With the World Championships done and dusted and the season all but over, Chris Froome can now put a tough 12 months behind him. This year has been far from easy for the Team Sky rider, who has seen crashes, injuries and illness deal a hammer blow to his big ambitions. He hopes, however, that those experiences can help him get back on top in 2015.
“It has been a tough year but I’m really happy with how it has worked out,” he told Sky Sports News. “Cycling is so unpredictable and when you get everything that works in your favour, you should take that with open arms. But this year has been a lot about learning how to deal with situations where it doesn’t go quite right.”
After the highs of winning the Tour de France in 2013, Froome had been hoping to become the first rider to defend the title in almost 20 years. His Tour dreams came to an abrupt halt in the first week, after a series of crashes left him with a broken wrist and hand. Froome immediately reset his sights on the Vuelta a España, where he went on to finish second behind Alberto Contador.
The British rider says that he can take heart from being able to come back at the Spanish Grand Tour. “More than anything I’m just glad that, after the setbacks at the Tour and the injuries early season with my lower back, injuries with my wrist, my hand, I’m all healed up now.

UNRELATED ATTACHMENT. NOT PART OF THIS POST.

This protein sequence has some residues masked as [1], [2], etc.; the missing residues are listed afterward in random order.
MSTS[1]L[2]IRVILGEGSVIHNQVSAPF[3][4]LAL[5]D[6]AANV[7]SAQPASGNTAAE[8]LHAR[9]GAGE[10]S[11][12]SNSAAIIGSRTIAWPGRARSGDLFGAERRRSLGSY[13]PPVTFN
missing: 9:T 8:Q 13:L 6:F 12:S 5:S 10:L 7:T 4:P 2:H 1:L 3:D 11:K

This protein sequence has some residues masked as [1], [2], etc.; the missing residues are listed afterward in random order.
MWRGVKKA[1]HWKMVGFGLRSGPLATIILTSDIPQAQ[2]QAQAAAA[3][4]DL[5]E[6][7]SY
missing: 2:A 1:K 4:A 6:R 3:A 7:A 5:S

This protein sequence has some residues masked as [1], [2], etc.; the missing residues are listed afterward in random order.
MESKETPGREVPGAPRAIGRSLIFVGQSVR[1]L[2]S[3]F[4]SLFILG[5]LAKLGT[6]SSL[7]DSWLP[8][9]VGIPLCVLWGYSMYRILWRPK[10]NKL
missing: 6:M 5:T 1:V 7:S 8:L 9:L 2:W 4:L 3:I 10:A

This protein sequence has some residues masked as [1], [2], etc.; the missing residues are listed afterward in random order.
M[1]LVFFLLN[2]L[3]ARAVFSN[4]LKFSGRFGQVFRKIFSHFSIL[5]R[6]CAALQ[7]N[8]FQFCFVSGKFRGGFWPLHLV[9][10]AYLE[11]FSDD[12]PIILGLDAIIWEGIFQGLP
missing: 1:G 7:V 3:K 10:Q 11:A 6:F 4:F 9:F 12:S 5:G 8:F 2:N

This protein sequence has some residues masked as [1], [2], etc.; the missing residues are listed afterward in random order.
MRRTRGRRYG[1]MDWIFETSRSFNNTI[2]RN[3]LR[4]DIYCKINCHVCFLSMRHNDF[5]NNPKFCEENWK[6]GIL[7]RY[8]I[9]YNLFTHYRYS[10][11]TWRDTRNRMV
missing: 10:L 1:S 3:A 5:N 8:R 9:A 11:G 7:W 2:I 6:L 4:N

“The Vuelta was proof that those injuries aren’t going to be an issue for me going forward. The Vuelta helped me get to the end of the season in good form again, which I would hope will transfer through to the winter.”
Froome’s season is officially over, although he will make an appearance at the Saitama criterium in Japan along with Vincenzo Nibali and Peter Sagan. For all intents and purposes, Froome has begun his off season and he is looking towards the Grand Boucle once again. The 29-year-old is determined to don the yellow jersey again, but history has shown him that it’s easier said than done.
“After winning the Tour de France, anything short of that is almost seen as a failure. It’s easy to get carried away with that sentiment, but in reality, cycling is not that controllable or predictable,” he said.
“You have to go with it when it deals you a rough hand. You have to get on with it and focus on the next thing. That has been a big part of the experience and what I have learnt.”
Thank you for signing up to Cycling News. You will receive a verification email shortly.
There was a problem. Please refresh the page and try again.